Staying Relevant in Crowded Markets

In the age of healthcare consolidation, pharmaceutical companies must be innovative to stand out among large players and provide value to patients. However, there’s always the risk of appearing irrelevant and unwanted instead of progressive and highly valuable. Innovations that positively impact the patient experience will be organically absorbed by the rest of the industry as it searches for new approaches.

Follow these strategies to carry on with business effectively and ensure consolidation has more positive outcomes than not:

Take a patient-centered approach. Interacting with massive conglomerates can make healthcare feel transactional. Taking a patient-centered approach that acknowledges the individual helps counteract this.Understanding what patients want — and need — requires a formalized process for receiving input during all decision-making. There should also be a comprehensive effort to understand what the patient and caregiver experience is actually like. So study interactions and work with advocacy groups. In general, pharmaceutical companies should aim to work as closely with patients as they do with providers.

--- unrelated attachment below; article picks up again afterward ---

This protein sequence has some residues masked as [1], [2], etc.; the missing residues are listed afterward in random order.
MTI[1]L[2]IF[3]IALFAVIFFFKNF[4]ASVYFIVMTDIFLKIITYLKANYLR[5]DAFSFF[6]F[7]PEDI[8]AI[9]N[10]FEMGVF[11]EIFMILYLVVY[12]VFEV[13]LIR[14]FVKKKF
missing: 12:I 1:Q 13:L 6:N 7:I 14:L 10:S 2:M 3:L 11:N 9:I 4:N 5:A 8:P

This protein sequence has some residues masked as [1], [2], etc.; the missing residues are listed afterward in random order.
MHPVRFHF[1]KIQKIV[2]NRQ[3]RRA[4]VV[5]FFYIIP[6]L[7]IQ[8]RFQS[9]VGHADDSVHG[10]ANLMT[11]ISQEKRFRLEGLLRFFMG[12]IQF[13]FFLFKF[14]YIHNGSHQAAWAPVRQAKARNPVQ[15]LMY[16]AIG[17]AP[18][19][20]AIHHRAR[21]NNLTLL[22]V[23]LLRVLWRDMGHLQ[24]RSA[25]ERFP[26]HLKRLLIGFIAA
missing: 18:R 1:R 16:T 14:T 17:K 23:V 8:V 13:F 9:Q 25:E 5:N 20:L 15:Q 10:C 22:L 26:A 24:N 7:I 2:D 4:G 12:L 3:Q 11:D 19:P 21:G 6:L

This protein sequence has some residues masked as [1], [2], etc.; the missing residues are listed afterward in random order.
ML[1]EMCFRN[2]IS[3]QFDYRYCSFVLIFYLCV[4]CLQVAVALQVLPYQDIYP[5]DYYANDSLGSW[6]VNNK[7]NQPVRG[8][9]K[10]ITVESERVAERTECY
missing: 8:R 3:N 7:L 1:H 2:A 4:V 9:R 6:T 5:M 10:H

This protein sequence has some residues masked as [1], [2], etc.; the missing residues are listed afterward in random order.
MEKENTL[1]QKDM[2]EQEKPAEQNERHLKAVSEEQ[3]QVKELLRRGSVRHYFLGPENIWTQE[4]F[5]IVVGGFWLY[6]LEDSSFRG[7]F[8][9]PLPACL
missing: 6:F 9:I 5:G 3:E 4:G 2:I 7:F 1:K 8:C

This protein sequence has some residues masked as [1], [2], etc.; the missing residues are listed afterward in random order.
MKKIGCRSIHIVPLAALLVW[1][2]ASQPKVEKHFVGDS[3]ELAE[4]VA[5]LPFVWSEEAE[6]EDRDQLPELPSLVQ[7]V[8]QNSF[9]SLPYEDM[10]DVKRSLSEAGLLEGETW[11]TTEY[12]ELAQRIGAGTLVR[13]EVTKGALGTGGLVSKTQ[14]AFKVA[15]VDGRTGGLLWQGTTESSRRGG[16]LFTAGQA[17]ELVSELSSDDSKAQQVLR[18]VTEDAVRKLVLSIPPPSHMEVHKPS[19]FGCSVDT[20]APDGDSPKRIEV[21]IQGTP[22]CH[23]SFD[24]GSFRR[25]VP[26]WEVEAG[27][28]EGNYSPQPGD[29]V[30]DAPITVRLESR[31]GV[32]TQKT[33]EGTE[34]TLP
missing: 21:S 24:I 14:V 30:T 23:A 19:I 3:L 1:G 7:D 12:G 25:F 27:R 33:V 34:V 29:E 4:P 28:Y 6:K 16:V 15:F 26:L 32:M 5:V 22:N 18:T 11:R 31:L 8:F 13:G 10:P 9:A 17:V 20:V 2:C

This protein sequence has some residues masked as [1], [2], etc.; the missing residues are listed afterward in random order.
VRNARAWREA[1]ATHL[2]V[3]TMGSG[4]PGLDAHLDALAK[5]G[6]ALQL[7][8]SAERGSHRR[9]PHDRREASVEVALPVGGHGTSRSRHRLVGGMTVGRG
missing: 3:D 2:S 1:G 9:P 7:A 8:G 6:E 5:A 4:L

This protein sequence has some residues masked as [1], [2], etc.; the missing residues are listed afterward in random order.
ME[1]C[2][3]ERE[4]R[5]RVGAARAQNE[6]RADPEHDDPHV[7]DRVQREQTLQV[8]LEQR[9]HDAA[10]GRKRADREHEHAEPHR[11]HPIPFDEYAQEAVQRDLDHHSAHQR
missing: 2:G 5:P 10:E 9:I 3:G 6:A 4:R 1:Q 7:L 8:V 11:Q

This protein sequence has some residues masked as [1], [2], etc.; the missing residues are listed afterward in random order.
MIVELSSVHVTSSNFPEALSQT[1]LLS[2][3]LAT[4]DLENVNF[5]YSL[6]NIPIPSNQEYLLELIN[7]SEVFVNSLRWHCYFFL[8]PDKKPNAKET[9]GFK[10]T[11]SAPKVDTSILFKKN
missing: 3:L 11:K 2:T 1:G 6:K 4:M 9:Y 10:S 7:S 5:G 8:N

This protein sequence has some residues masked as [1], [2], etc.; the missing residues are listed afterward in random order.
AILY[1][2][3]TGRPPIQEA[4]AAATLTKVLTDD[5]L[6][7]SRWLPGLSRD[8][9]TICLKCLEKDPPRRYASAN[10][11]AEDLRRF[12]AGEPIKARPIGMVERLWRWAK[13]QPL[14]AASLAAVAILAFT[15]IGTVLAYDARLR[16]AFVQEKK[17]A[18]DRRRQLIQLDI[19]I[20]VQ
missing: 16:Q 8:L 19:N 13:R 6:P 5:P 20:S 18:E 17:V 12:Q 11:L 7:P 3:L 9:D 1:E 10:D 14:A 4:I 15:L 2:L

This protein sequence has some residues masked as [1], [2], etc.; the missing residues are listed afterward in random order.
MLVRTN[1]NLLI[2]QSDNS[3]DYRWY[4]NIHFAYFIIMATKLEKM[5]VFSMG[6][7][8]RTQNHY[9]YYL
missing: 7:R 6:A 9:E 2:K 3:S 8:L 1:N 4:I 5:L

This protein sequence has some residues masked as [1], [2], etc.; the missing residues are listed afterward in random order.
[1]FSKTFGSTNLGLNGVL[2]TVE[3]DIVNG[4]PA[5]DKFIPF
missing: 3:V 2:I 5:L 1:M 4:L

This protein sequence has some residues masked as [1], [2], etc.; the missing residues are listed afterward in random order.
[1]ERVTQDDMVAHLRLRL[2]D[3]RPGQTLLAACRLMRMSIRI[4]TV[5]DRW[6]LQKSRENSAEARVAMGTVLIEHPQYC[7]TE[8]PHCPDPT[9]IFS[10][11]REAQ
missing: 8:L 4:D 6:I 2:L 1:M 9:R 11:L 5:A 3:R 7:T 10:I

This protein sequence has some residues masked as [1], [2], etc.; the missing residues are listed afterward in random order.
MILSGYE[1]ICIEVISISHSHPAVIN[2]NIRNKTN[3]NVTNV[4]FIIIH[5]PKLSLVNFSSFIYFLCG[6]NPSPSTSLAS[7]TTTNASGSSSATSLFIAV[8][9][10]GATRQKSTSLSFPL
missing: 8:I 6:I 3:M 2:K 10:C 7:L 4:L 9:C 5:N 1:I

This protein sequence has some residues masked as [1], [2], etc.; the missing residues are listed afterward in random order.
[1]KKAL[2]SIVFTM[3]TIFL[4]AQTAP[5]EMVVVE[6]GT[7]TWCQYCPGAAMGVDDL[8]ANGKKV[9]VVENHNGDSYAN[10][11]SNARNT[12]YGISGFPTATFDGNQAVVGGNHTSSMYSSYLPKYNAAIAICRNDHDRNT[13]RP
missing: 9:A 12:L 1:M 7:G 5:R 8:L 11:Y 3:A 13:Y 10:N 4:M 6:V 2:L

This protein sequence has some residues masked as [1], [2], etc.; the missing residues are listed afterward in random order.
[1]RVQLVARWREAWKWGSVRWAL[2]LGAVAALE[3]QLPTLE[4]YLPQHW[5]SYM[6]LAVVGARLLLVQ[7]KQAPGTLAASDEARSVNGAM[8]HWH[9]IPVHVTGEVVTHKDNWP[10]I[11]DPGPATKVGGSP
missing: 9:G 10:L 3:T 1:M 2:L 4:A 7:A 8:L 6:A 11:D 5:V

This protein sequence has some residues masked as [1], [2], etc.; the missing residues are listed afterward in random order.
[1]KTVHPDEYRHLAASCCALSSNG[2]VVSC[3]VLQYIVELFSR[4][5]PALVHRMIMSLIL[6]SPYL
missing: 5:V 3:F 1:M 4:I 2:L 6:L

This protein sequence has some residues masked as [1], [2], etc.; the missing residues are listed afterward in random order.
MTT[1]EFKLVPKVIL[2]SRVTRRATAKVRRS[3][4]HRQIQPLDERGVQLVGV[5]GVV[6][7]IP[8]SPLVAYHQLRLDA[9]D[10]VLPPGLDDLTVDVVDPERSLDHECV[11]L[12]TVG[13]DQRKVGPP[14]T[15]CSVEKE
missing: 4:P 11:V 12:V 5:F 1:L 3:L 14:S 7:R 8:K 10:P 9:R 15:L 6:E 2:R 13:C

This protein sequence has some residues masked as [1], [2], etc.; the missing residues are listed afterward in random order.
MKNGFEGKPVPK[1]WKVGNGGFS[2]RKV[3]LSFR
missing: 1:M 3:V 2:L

Negotiate for outcome-based contracts. According to the Kaiser Family Foundation, 77% of Americansthink drug prices are excessive — and they’re right. Though brand-name drugs represent just 12%of prescriptions on the market, they account for 72% of spending.

Because they can lower prices by tying value to effectiveness, outcome-based contracts could provide a solution. With outcome-based payments, drug rebates and incentives would be linked to performance, rather than volume, so the drugs that are most effective would also be worth the most. As these contracts are not yet standard, their long-term impact on pricing is unknown. But this is exactly the kind of innovative, patient-first approach that warrants further study with support from pharmaceutical companies.